That just seems like way too much pressure.

Okay, those are the nice answers. Here are the ugly ones:

5. I’ve lived a pretty generous life. It’s just part of who I am, and I keep on giving even though sometimes it’s exhausting and heartbreaking. And kids are just so needy and it’s not like they understand or appreciate how much you give them until years later, and even then there’s a chance that they’ll hold some grudge against you for something you did wrong – for raising them with too much/too little discipline for giving too much and spoiling them/for not giving enough and making them feel unwanted.

The very thought of those years from babyhood to adolescence, all those years of needs and wants, all that money and all that time. I’m feeling exhausted just writing about it, let alone living it.

6. It’s just not in me.

I’ve never wanted to have kids, ever. I’ve never understood the impulse. I look at my friends who have kids and I literally think to myself (with all due respect), “why on earth would you want to have one of those things?” I mean, I just don’t get it. They whine and they break things and then they whine some more and they spill things and they want to listen to those baby songs and watch the same cartoons and they don’t want to pick up their toys and they fight with one another, etc. I don’t get it. Why would I want to bring that kind of chaos into my life?

7. What if they turn out to be lame?

I mean, really. What if they grow up to be dorks? What if they’re one of those contestants who get eliminated from American Idol during those first episodes like William Hung? What if they end up listening to lame music or reading shallow books. More seriously, what if, despite your best efforts, they rebel and live a life of drugs or theft or worse?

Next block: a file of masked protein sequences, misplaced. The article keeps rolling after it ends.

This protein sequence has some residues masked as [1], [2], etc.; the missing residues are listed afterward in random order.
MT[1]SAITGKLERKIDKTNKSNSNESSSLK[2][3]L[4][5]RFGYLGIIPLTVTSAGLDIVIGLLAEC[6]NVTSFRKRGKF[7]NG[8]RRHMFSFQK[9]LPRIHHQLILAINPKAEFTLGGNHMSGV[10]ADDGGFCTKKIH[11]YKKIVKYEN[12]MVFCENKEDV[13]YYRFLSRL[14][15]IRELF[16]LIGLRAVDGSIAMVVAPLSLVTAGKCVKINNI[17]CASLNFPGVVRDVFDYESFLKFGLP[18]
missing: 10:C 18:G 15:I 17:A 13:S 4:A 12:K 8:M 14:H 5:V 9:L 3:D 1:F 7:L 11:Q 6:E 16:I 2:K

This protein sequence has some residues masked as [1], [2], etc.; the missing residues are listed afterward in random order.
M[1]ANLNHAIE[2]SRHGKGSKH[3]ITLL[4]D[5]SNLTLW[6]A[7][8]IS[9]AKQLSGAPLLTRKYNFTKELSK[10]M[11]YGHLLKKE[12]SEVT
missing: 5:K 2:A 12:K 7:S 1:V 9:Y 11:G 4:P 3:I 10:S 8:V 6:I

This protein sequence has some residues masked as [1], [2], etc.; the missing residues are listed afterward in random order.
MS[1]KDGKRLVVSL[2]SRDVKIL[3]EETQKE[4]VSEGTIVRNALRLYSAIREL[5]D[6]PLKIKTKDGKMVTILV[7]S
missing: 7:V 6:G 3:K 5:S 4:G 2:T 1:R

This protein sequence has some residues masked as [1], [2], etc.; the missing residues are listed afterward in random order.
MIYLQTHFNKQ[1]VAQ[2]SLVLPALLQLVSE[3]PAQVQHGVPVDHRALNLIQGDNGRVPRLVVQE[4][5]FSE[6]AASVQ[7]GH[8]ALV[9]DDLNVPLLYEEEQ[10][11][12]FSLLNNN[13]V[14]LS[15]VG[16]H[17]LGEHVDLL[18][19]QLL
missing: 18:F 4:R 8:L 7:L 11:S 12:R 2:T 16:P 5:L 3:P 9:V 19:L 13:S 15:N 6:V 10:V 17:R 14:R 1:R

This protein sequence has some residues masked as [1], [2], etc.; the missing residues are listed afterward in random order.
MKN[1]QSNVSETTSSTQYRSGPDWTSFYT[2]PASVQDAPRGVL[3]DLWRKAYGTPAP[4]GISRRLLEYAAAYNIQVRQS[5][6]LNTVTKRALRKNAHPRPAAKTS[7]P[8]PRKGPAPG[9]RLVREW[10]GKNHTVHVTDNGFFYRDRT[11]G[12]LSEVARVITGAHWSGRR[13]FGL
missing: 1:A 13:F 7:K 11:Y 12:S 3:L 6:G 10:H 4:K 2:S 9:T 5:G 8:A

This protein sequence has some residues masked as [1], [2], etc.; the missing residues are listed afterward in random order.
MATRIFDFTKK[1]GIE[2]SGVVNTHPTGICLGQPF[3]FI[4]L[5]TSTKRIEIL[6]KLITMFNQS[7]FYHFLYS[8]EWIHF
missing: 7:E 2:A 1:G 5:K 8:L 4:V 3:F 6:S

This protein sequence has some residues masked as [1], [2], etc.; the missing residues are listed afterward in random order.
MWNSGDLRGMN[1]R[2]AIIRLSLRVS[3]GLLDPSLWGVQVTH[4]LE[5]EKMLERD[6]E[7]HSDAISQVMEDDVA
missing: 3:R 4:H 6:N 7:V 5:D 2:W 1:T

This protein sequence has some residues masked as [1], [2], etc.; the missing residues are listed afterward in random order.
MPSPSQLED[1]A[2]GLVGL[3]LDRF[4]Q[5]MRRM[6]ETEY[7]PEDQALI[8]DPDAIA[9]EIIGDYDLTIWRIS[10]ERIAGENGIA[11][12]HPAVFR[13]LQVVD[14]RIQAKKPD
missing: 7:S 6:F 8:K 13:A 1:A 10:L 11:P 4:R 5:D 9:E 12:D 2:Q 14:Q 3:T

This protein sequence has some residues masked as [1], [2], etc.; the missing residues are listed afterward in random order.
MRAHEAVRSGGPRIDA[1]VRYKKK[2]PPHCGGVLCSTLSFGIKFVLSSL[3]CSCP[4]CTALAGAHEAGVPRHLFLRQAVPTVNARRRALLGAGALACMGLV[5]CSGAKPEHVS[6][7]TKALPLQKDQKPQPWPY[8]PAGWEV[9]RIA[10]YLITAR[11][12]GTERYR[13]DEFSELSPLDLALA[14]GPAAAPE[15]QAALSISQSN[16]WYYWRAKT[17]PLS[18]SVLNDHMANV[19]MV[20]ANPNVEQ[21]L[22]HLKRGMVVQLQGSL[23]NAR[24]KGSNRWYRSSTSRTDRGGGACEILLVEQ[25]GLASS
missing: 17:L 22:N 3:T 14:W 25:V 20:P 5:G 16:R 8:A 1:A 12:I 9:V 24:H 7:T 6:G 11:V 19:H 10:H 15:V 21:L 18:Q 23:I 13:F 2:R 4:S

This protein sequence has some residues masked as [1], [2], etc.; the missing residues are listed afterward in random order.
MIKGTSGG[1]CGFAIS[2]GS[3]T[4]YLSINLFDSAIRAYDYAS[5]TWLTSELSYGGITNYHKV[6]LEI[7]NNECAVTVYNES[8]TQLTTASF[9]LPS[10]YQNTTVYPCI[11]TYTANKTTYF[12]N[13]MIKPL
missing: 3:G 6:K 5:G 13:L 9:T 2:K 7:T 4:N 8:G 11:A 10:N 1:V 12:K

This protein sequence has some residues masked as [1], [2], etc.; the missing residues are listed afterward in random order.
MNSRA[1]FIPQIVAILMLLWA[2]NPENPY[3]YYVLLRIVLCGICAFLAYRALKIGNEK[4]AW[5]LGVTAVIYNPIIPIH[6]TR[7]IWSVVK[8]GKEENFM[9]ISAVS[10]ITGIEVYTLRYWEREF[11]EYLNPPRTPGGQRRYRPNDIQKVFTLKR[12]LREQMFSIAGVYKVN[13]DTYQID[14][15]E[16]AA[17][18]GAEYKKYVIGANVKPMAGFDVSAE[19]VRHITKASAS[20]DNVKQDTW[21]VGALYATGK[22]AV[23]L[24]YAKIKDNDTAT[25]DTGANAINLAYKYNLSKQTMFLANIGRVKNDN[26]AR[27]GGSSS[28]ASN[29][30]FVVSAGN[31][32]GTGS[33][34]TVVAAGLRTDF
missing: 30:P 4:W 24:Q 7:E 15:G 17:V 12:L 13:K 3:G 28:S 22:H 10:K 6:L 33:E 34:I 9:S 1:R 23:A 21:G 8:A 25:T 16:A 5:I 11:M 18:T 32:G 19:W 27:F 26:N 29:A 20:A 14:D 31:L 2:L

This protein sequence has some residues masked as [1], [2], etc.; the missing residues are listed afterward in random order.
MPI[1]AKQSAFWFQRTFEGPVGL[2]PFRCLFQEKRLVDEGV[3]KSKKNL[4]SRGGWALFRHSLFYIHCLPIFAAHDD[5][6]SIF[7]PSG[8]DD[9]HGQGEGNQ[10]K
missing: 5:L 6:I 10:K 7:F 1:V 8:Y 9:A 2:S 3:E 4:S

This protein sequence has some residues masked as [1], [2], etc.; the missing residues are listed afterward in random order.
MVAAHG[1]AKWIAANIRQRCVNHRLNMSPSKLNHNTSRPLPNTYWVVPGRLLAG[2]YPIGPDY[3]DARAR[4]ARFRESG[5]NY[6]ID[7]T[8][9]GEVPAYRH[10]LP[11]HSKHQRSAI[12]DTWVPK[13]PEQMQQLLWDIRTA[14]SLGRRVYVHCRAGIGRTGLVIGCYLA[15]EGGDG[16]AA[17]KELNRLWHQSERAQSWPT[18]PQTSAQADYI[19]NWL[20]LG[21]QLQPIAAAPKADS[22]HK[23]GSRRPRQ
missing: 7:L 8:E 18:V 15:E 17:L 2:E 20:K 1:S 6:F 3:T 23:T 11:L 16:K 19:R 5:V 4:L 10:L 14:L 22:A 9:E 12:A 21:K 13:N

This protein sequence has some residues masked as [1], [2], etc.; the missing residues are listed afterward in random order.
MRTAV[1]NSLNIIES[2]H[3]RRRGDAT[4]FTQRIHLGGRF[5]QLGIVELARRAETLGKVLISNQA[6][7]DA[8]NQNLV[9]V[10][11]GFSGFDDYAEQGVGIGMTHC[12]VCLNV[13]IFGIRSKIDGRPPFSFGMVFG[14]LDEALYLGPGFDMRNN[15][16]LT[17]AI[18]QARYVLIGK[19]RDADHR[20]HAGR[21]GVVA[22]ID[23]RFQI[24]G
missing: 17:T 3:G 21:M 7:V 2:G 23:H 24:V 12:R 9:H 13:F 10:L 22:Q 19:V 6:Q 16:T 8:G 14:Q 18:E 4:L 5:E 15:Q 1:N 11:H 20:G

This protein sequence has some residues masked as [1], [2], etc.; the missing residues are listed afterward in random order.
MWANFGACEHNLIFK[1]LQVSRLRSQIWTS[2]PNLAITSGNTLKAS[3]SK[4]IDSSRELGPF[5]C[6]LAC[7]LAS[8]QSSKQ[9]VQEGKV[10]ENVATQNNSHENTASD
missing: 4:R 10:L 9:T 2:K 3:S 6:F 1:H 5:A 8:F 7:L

Well, there they are. I may have other reasons but those are the main ones. And I’m not saying that I never ever want to have kids. Maybe once I fall truly, madly, deeply (oh shit, I can’t believe I just quoted a Savage Garden song) in love, I’ll understand what love is and want to share this love with offspring. Maybe I’ve just had really bad luck and have yet to hang out with kids that I can get along with. I don’t know. I’ve learned never to say never. I just don’t expect my mind to change on this point anytime soon.

And I’ve held off writing this because it’s not cool, and it’s not something women like to hear (most women, anyway). I remember in college I was actually writing this woman. Sadly, this is probably the closest I ever came to having a girlfriend. We met on-line and we exchanged e-mails (she lived in Pennsylvania). She was great. She was whip-smart (way smarter than I) and she had short hair and she was funny. We exchanged long e-mails on a daily basis. This went on for a few months and right when we were about to start calling one another, I told her about my not wanting to have kids thing. And then it was over pretty quick after that.

Hey, I respect anyone who has children. I don’t know how you do it, but I’m glad you do. It’s the hardest job on the planet, and it’s a beautiful thing.

And I don’t think I’m up for it.

(let the flaming commence)

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One thought on “159. the blog entry I've been avoiding

  1. The argument could be made (and I’ve made it — just in very select company) that having kids is a selfish act. I won’t present the full argument here, but let’s just say that if you said to potential parents that you knew for SURE that their kids would never love them back, and in fact would never contribute anything meaningful to anyone’s life, I’m almost certain that every single person would say, “Well then. Never mind.”Sure, there’s all that sacrifice parents make, and I won’t minimize it because my own parents were pretty terrific. But children are a symbol of love and they are also a means by which families share love and receive it back. It’s a beautiful, wonderful thing, but it is also a selfish thing. Otherwise, if it was just about contributing positively to society, why don’t people just have kids in order that childless couples might adopt them? Because they don’t get any love back for all their efforts.